Optoflux has molded LSR lenses for LED matrix headlamps included on the Mercedes E-Class car. Praher revealed to LSR World that Engel will show this type of lens at NPE2018, produced on a mold from ACH Solutions.

Praher added: "You certainly need a precise machine to produce them."

Praher said automotive lighting specialist Hella cooperates in LED matrix headlamps with Automotive Lighting Group and that Engel has a lot of contact with Wieselburg, Austrian-based lighting producer ZKW Group GmbH.

Photo by David Vink Praher

Efficient processes

On Industry 4.0 and associated manufacturing execution systems (MES), Praher said Engel is a pioneer on account of acquiring Technische Informationssyteme GmbH (TIG) last year.

There is apparently no conflict in TIG acting in the market with processors using other injection molding machines, "but it may be a question of whether others accept it," he said.

Irrespective of the role played by MES, Praher says Engel's iQ Weight Control plays an important role in LSR molding, more than in thermoplastics molding. This is as LSR is a compressible material like oil or water, so that iQ Weigh Control can monitor associated variations and eliminate them during molding by adjusting injection with use of reference curves.

Similarly, with iTemp working together with Engel's Flomo temperature controllers, it can be assured cold runners and nozzles have constant temperature that ensures a continuously stable process. When it comes to iQ Clamp Control, Praher says it can be used to reduce clamping force slightly when a LSR part has already become significantly vulcanized. The result is less wear on tools and lower energy consumption. Fully automated molding of flash-free parts is the ideal for now and the future, Praher said. He admitted there are some articles that cannot be made free of flash and are overflooded, but then the flash should be automatically removed

Engel has at least two machines available for trials. While visiting the production and technical departments, Praher pointed to the much lower footprint of a machine with piston instead of screw feed, which is an option to consider for materials that do not depend on shear action of a screw. But Engel supplies 90 percent of LSR molding machines equipped with screw feed, Praher said.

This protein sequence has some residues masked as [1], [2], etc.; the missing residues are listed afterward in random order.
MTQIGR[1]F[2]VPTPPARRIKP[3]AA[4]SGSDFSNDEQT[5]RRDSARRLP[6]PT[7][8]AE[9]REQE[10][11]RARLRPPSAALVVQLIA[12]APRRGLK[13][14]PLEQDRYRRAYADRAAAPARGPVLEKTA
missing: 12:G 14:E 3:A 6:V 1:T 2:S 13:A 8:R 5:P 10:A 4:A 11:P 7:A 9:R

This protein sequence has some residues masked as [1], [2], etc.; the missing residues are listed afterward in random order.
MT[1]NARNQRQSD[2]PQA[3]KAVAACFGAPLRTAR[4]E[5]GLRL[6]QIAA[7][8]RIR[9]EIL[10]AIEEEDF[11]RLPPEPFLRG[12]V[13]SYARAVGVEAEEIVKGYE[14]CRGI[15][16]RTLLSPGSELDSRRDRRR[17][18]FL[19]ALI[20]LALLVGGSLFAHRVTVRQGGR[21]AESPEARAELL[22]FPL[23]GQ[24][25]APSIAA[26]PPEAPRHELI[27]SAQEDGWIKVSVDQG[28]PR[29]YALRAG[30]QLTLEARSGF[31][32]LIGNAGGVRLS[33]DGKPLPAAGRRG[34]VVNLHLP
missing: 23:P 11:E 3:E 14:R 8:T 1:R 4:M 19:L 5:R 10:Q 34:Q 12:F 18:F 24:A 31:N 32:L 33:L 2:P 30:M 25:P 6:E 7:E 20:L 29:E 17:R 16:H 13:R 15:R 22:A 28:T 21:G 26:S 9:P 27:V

Clean room challenge

Engel has investigated how to prevent contamination during molding of thermoplastics in one case and LSR in the other under clean room conditions, and results have been summarized in a report by application technology specialist Helene Schöngruber and the medical business unit Vice President Christoph Lhota.

Using a clean room module at Engel from Max Petek Reinraumtechnik of Radolfzell, Germany, it was first found that relatively high mold temperature when curing LSR means there is a challenge in both particulate and silane mist contamination of molded parts. The significant amount of heat works against conventional top to bottom laminar airflow measures. So clean airflow from bottom-to-top was introduced, along with sucking out of the air at the top of the clean room module, the sucking ensuring full silane mist removal.

Engel Austria and Max Petek have industrially implemented this unconventional approach, which they say could become standard in high-temperature injection molding.